# Find the right positive definite block matrix

Let $$0, and let $$A, B \in \mathbb{R}^{n \times n}$$ be two positive definite symmetric matrices (that do not commute).

My question is: are the matrices $$M, P \in \mathbb{R}^{2n \times 2n}$$ defined by \begin{align*} M = \begin{bmatrix} bABA & aAB\\ aBA & bBAB \end{bmatrix},\qquad P = \begin{bmatrix} bA & aAB\\ aBA & bB \end{bmatrix} \end{align*} positive definite or not? (In the sense $$x^\intercal M x >0$$ for any nonzero $$x \in \mathbb{R}^{2n}$$.)

Why this question: I am trying to find a positive definite symmetric matrix $$Q \in \mathbb{R}^{2n \times 2n}$$ such that the product \begin{align*} Q \begin{bmatrix} 0 & A^{-1}\\ B^{-1} & 0 \end{bmatrix} \end{align*} is a symmetric matrix. My candidates at the moment are M and P, which are such that \begin{align*} M \begin{bmatrix} 0 & A^{-1}\\ B^{-1} & 0 \end{bmatrix} = \begin{bmatrix} aA & bAB\\ bBA & aB \end{bmatrix}, \qquad P \begin{bmatrix} 0 & A^{-1}\\ B^{-1} & 0 \end{bmatrix} = \begin{bmatrix} aA & bI_n\\ bI_n & aB \end{bmatrix} \end{align*} but I don't know if they are positive definite.

What I tried: I tried to find an invertible matrix $$K$$ such that the product $$K^\intercal P K$$ (or $$K^\intercal M K$$ ) is easier to study, since $$P$$ is positive definite if and only if $$K^\intercal P K$$ is. For example, for \begin{align*} K = \begin{bmatrix} A^{-1} & A^{-1}\\ B^{-1} & B^{-1} \end{bmatrix} \end{align*} we have \begin{align*} K^\intercal P K = \begin{bmatrix} bA^{-1} + 2a I_n + bB^{-1} & bA^{-1} - bB^{-1} \\ bA^{-1} - bB^{-1} & bA^{-1} - 2a I_n + bB^{-1} \end{bmatrix}. \end{align*} But I don't know how to proceed for this matrix either.

First of all, we must assume that $$b>0$$ for either matrix to be positive definite.
For $$M$$, we compute the Schur complement $$bABA - \frac{a^2}{b}(AB)(BAB)^{-1}(BA)= bABA - \frac{a^2}{b}A.$$ Since $$bABA$$ is positive definite, $$M$$ will be positive definite if and only if $$bABA - \frac{a^2}{b}A$$ is positive definite. With the Loewner order, we can write this condition as $$bABA - \frac{a^2}{b}A > 0 \iff bABA > \frac{a^2}{b}A \iff \\ ABA > \frac{a^2}{b^2} A \iff A^{-1/2}(ABA)A^{-1/2} > A^{-1/2}[\frac{a^2}{b^2} A]A^{-1/2} \iff\\ A^{1/2}BA^{1/2} > \frac{a^2}{b^2}I.$$ That is, $$M$$ will be positive definite if and only if the eigenvalues of $$A^{1/2}BA^{1/2}$$ are greater than $$a^2/b^2$$. We see that the matrix $$AB$$ is similar since $$AB = A^{1/2}(A^{1/2}BA^{1/2})A^{-1/2},$$ so $$M$$ will be positive definite if and only if the eigenvalues of $$AB$$ are greater than $$a^2/b^2$$.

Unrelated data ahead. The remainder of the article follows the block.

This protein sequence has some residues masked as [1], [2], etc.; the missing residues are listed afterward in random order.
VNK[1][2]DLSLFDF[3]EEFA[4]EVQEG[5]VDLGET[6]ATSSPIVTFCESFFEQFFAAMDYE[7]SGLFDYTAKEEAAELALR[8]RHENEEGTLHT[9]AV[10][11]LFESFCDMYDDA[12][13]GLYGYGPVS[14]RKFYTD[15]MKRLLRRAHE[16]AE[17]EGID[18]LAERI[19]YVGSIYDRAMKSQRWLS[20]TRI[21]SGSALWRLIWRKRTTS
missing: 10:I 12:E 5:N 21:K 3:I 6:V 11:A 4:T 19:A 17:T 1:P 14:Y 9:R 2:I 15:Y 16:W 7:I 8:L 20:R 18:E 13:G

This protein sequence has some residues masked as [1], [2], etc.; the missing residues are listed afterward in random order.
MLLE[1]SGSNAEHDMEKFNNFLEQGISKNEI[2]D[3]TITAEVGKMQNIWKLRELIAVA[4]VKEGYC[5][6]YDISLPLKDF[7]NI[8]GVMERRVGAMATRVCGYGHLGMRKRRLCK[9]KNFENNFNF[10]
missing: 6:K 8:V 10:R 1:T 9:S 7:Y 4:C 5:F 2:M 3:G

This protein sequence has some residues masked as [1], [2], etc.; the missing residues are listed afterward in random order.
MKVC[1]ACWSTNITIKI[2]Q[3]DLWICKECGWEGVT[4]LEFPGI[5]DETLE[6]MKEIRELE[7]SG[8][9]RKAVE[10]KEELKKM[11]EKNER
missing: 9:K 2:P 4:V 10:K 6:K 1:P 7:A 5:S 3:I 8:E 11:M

For $$P$$, we compute the Schur complement to be $$bA - \frac{a^2}{b} ABA$$ and a similar analysis can be applied. We find that $$P$$ will be positive definite if and only if either $$a=0$$ or the eigenvalues of $$AB$$ are less than $$b^2/a^2$$.
In summary, $$M$$ and $$P$$ will be positive definite if and only if $$a=0$$ or the eigenvalues of $$AB$$ lie inside the interval $$(a^2/b^2,b^2/a^2)$$.
A potentially helpful insight: we can reduce your original problem to a possibly simpler case by considering a congruent matrix. For instance: $$\pmatrix{A^{1/2}\\&B^{1/2}} \pmatrix{0&A^{-1}\\B^{-1}&0} \pmatrix{A^{1/2}\\&B^{1/2}} = \pmatrix{0&A^{-1/2}B^{1/2}\\B^{-1/2}A^{1/2} & 0}\\ % \pmatrix{A^{1/2}\\&A^{1/2}} \pmatrix{0&A^{-1}\\B^{-1}&0} \pmatrix{A^{1/2}\\&A^{1/2}} = \pmatrix{0&I\\A^{1/2}B^{-1}A^{1/2} & 0}$$
• Thank you for your answer and the the insight. I will now try to find a $Q$ that doesn't put such constraints on $A$ and $B$. Commented Nov 19, 2019 at 19:59